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I'm trying to determine what Apple's Firewall considers essential services. Apple's Firewall has the following settings available:

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A search of Apple's site does not reveal a support document on the topic: http://www.google.com/search?q=firewall+"essential+services"+site:apple.com.

What are the services Apple's Firewall considers essential? And which of those services will be allowed to receive incoming connections, and make outbound connections?

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  • Not really an answer, but this Macworld article says:"If you’d like to block all nonessential traffic, you can select Allow Only Essential Services, but beware: doing so will break some applications. You’ll still be able to browse the Web and use e-mail, but other inbound connections will be blocked." – sbolel Aug 23 '15 at 2:28
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Essential services are those in the Core Services layer. When that option is checked, only the incoming connections to the below services will be allowed:

From https://developer.apple.com/library/mac/documentation/MacOSX/Conceptual/OSX_Technology_Overview/CoreServicesLayer/CoreServicesLayer.html

The technologies in the Core Services layer are called core services because they provide essential services to apps but have no direct bearing on the app’s user interface.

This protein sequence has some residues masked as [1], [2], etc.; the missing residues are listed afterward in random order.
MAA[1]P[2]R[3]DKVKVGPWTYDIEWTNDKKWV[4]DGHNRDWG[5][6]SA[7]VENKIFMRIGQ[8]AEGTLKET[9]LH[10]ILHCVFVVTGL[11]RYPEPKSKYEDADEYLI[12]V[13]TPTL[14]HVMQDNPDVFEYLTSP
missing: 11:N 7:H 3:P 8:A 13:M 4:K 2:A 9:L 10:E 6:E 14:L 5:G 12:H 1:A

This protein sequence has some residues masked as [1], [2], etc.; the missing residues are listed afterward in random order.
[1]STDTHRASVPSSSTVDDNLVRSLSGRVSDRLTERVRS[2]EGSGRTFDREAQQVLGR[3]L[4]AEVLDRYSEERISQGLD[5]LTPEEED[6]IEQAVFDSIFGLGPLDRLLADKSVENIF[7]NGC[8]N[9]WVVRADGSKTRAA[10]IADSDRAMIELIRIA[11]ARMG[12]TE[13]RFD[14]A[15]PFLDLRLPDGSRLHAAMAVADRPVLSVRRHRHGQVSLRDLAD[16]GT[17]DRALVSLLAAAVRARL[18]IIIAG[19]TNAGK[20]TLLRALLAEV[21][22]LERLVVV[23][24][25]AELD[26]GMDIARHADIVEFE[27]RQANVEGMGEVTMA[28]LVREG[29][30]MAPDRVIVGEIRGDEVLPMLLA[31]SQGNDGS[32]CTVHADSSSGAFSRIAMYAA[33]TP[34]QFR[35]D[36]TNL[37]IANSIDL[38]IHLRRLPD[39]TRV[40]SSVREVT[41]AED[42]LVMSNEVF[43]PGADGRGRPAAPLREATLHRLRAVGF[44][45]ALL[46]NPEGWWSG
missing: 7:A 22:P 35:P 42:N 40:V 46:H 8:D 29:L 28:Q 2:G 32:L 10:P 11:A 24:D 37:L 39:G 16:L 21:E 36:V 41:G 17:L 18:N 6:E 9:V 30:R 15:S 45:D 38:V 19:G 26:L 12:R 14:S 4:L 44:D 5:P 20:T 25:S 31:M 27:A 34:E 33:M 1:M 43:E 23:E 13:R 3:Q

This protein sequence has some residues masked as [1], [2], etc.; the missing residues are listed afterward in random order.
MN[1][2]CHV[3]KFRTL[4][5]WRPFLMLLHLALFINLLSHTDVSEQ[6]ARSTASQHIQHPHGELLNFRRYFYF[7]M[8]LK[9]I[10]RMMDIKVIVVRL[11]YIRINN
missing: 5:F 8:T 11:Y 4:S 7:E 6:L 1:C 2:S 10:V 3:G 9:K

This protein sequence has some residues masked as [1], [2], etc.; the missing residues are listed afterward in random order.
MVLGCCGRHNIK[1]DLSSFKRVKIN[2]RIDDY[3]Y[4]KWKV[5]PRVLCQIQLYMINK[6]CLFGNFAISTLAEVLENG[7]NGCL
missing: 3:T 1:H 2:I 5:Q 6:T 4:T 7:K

Some of the notable core services are

  • accounts & Social media integration
  • identity service
  • time machine
  • keychain services
  • notifications
  • iCloud storage
  • cloudkit
  • file coordination
  • bundles and packages
  • internalization/localization
  • bonjour
  • security services
  • address book

And from http://www.macworld.com/article/1131116/firewall.html#configure

The second option, “Allow only essential services,” will block anything except a few default services that support networking, such as Bonjour. Only use this option if you want to block everything; this will prevent any file sharing, remote access, or other services activated elsewhere on your Mac.

You can switch your firewall settings and run nettop in Terminal to monitor the network activity of each process that is running.

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    Oh, man... that's worse than I expected; like why is the Keychain responding to incoming requests. I'll have a few more questions now that I need to tune that list... – user83961 Aug 23 '15 at 3:46
  • To be honest, after looking into this, I also have more questions. – sbolel Aug 23 '15 at 3:49
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    @jww Just because a service is a core service doesn't mean that it will have network functionality ;-) Or maybe I just misunderstood your comment. – David Mulder Aug 23 '15 at 4:36
  • Thanks David. I'm going to back off on accepting this answer. Sorry about that, Sinan. – user83961 Aug 23 '15 at 4:47
  • No problem! I learned something as well :) – sbolel Aug 23 '15 at 7:50

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